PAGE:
This motive acted when the Sonia establishment had deftly put its weight with the Left on certain points while drafting of the NCMP.

This was to make it more palatable to the voting masses. Every intervention by Sonia Gandhi from the resource guzzler rural programmes and PSU sales to silent disapproval of workers' `hire and fire' have this `aam aadmi' syndrome in mind. If they can have `French exception' and "Blairism," why not the middle path of Soniaism'?

<b>Truth of such claims apart, a sort of `Soniaism' is clearly at work.</b> The resuscitation of Indira Gandhi's 20-pont programme is a case in point. Even if it may not have any major additional financial commitment, this is not the kind of development the GDP-obsessed liberalisers desire. Branded as populism, the reform establishment took it as a distraction from the productive path. In classical reform lexicon, many heads under the new programme like garibi hatao, housing, drinking water, health and education for all, social security and labour welfare fall under the category of populist profligacy. In this case all resistance waned only when the source of the move came to be known.

The 20-point programme belonged to the genre of national rural schemes in which the Congress establishment puts heavy political stake. <b>These are aimed at countering both 2003's `bijli-sadak-paani' missile against the Congress state governments and to improve the party's pro-poor image. </b>A new set of ministers and leaders close to both the PM's reform establishment and the party leadership seems to have emerged to do the work. <b>Apparently, 20-point plan is another image enhancer for Sonia Gandhi.</b>

Many see such invisible hands in the appointment of Dr M S Swaminathan, who has never been a darling of the reform lobby, as chairman of the National Commission on Farmers (NCF). His recommendations are perfectly in tune with Sonia Gandhi's three prestigious rural programmes. and the new 20-point programme.

<b>Incidentally, both were revealed the same week with much glee in the Sonia camp. </b>

Swaminathan's remedies will go well with the farmers, and are expected to help the ruling party in rural areas.

As for reform lobby in the government, Swaminathan has already become an embarrassment. His recommendations go contrary to the government's official policy for rural growth. A few months ago, the PM had prescribed his own prescriptions for rural India's what he had described second green revolution in which he had provided multinational seed producers an important role. Some of these firms were to be on important official panels. Contract farming for the retail chains and huge corporate farms were the other ingredients of the second green revolution.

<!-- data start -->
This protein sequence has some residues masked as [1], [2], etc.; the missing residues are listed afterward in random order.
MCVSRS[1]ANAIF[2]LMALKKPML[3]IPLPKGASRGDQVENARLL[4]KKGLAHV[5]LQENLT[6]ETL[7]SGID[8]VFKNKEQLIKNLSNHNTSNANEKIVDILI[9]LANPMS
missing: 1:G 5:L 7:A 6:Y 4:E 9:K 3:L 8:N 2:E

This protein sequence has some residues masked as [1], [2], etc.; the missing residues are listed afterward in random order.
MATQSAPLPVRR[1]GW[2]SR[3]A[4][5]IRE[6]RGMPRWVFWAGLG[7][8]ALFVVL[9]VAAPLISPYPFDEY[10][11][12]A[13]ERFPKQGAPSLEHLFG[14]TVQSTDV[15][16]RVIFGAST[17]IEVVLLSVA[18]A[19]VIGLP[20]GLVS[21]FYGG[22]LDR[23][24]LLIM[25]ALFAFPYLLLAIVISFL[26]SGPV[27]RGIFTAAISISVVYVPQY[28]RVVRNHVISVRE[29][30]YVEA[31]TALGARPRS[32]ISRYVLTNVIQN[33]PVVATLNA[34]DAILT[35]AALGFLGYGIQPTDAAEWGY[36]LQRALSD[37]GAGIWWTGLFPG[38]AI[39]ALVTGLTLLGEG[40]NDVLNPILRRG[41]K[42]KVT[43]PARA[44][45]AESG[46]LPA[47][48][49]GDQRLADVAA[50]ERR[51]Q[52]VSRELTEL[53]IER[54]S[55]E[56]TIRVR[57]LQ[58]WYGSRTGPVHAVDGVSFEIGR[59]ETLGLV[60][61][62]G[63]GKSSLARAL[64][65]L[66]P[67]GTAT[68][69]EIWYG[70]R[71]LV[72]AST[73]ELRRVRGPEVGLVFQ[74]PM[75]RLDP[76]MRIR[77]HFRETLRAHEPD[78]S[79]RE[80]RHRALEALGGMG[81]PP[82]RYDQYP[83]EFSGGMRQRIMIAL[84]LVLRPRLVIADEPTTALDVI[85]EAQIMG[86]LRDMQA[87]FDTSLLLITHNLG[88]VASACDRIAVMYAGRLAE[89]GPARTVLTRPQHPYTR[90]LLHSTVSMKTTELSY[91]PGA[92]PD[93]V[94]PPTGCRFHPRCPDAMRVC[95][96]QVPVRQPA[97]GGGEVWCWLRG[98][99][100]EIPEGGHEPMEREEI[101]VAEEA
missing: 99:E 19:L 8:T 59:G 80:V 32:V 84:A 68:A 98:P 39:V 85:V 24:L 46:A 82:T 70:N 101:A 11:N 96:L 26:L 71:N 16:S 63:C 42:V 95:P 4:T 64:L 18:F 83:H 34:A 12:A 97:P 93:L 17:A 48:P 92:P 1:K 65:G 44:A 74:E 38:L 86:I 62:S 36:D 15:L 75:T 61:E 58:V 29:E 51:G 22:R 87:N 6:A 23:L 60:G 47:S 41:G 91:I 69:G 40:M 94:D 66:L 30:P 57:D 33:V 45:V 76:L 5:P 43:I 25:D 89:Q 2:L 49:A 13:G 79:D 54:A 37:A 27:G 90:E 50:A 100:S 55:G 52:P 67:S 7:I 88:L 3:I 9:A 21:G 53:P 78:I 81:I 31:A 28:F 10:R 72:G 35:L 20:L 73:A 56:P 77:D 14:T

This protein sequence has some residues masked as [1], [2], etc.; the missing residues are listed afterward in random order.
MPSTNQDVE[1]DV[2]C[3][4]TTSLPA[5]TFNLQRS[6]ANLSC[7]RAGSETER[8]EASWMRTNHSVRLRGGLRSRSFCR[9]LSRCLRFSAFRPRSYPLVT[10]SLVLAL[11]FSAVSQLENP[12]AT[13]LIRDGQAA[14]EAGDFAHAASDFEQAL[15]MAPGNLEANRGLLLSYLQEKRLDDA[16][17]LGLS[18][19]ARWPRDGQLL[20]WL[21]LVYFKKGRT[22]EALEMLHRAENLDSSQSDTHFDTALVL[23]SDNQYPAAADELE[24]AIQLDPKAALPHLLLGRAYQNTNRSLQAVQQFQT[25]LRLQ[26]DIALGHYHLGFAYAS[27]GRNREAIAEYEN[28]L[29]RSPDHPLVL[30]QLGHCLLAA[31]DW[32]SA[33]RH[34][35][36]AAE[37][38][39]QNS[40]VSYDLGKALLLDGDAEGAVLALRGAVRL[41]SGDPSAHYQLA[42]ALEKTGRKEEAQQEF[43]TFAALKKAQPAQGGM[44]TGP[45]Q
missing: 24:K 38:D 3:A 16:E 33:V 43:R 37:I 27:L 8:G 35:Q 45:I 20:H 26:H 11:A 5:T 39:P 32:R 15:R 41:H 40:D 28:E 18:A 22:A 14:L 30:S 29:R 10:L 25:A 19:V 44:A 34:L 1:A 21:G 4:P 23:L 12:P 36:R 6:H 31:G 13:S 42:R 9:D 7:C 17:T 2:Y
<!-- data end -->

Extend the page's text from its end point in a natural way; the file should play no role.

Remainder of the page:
The NCF does not visualise any such role for the corporates. On the contrary, it strongly objects to the UPA policy of reduced procurement by the government agencies and privatisation of food grain purchases. The government had recently introduced the system of futures trading in agricultural produces which has badly contributed to the price rise. The Swaminathan panel wants remunerative prices for agricultural products by way of higher minimum support price, prompt procurement and a greater state intervention in favour of the farmers. In the coming days, this is going to be another bone of contention between the government side and party establishment.

<b>The question now is not whether the Sonia establishment will impose its ideas on the government. That is a settled matter. </b>The issue is the kind of instrument it uses for the purpose through a curt remark by the party chief or using its invisible hands within the government. <b>For the party, the main criterion is voter friendliness</b>. If the FDI in retail displeases a numerically powerful section, <b>you can expect a sudden slap from the party establishment</b>.

<b>Another interesting trend, yet to be confirmed, is that the PM himself is trying to adjust to the new reality.</b> His private-public participation programme, though not wholly welcomed by the chamber bodies, and his `inclusive globalisation' remarks at Cambridge are straws in the wind.
I think Queen is reading Indira Gandhi’s Autobiography; her decisions are based on book. Here is small blip; she still thinks we are living in 20th century. Yes, for waitress it is a small blip.
Look at her cabinet choice. Foreign minister will touch 80 soon. Antulay, Indira corrupt slipper licker stooge is back after 35 years.
<!--QuoteBegin-->QUOTE<!--QuoteEBegin--><b>Minorities panel working as Cong agent, says BJP </b>
Pioneer News Service | New Delhi